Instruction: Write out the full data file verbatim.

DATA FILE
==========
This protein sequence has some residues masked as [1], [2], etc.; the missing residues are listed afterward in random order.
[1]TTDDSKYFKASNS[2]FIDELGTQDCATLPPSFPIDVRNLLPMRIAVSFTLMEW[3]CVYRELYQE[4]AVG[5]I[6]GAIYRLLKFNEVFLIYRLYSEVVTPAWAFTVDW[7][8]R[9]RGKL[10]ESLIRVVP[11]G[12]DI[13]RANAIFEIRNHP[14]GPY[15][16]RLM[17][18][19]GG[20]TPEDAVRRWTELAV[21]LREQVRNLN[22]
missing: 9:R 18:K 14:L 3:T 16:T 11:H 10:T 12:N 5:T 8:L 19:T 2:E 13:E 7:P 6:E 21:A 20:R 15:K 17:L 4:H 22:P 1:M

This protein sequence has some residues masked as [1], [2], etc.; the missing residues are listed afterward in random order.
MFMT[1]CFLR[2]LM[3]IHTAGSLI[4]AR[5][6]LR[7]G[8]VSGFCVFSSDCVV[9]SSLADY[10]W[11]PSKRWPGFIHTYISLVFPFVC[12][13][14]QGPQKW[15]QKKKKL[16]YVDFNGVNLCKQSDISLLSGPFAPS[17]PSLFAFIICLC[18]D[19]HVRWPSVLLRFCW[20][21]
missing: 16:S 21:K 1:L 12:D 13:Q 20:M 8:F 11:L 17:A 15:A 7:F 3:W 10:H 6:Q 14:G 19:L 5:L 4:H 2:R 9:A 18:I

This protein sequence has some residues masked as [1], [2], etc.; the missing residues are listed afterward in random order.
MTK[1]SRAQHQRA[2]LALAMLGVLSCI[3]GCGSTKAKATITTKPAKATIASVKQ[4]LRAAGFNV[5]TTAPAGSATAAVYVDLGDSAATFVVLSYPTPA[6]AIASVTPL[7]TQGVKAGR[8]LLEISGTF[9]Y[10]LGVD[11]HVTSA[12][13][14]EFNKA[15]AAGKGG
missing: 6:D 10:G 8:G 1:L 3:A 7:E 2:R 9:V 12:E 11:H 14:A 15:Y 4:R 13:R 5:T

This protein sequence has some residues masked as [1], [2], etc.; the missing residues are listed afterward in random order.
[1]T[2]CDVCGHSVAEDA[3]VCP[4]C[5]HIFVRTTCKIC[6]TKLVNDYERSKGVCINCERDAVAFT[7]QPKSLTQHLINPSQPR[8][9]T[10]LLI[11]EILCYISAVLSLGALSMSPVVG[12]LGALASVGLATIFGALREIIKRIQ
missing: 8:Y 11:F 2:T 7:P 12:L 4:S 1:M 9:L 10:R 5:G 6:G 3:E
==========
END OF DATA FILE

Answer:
This protein sequence has some residues masked as [1], [2], etc.; the missing residues are listed afterward in random order.
[1]TTDDSKYFKASNS[2]FIDELGTQDCATLPPSFPIDVRNLLPMRIAVSFTLMEW[3]CVYRELYQE[4]AVG[5]I[6]GAIYRLLKFNEVFLIYRLYSEVVTPAWAFTVDW[7][8]R[9]RGKL[10]ESLIRVVP[11]G[12]DI[13]RANAIFEIRNHP[14]GPY[15][16]RLM[17][18][19]GG[20]TPEDAVRRWTELAV[21]LREQVRNLN[22]
missing: 9:R 18:K 14:L 3:T 16:T 11:H 10:T 12:N 5:T 8:L 19:T 2:E 13:E 7:P 6:E 21:A 20:R 15:K 17:L 4:H 22:P 1:M

This protein sequence has some residues masked as [1], [2], etc.; the missing residues are listed afterward in random order.
MFMT[1]CFLR[2]LM[3]IHTAGSLI[4]AR[5][6]LR[7]G[8]VSGFCVFSSDCVV[9]SSLADY[10]W[11]PSKRWPGFIHTYISLVFPFVC[12][13][14]QGPQKW[15]QKKKKL[16]YVDFNGVNLCKQSDISLLSGPFAPS[17]PSLFAFIICLC[18]D[19]HVRWPSVLLRFCW[20][21]
missing: 16:S 21:K 1:L 12:D 13:Q 20:M 8:F 11:L 17:A 15:A 7:F 3:W 10:H 6:Q 14:G 19:L 5:L 4:H 2:R 9:A 18:I

This protein sequence has some residues masked as [1], [2], etc.; the missing residues are listed afterward in random order.
MTK[1]SRAQHQRA[2]LALAMLGVLSCI[3]GCGSTKAKATITTKPAKATIASVKQ[4]LRAAGFNV[5]TTAPAGSATAAVYVDLGDSAATFVVLSYPTPA[6]AIASVTPL[7]TQGVKAGR[8]LLEISGTF[9]Y[10]LGVD[11]HVTSA[12][13][14]EFNKA[15]AAGKGG
missing: 6:D 10:G 8:G 1:L 3:A 7:E 2:R 9:V 12:E 11:H 14:A 15:Y 4:R 13:R 5:T

This protein sequence has some residues masked as [1], [2], etc.; the missing residues are listed afterward in random order.
[1]T[2]CDVCGHSVAEDA[3]VCP[4]C[5]HIFVRTTCKIC[6]TKLVNDYERSKGVCINCERDAVAFT[7]QPKSLTQHLINPSQPR[8][9]T[10]LLI[11]EILCYISAVLSLGALSMSPVVG[12]LGALASVGLATIFGALREIIKRIQ
missing: 8:Y 11:F 2:T 7:P 12:L 4:S 1:M 9:L 10:R 5:G 6:G 3:E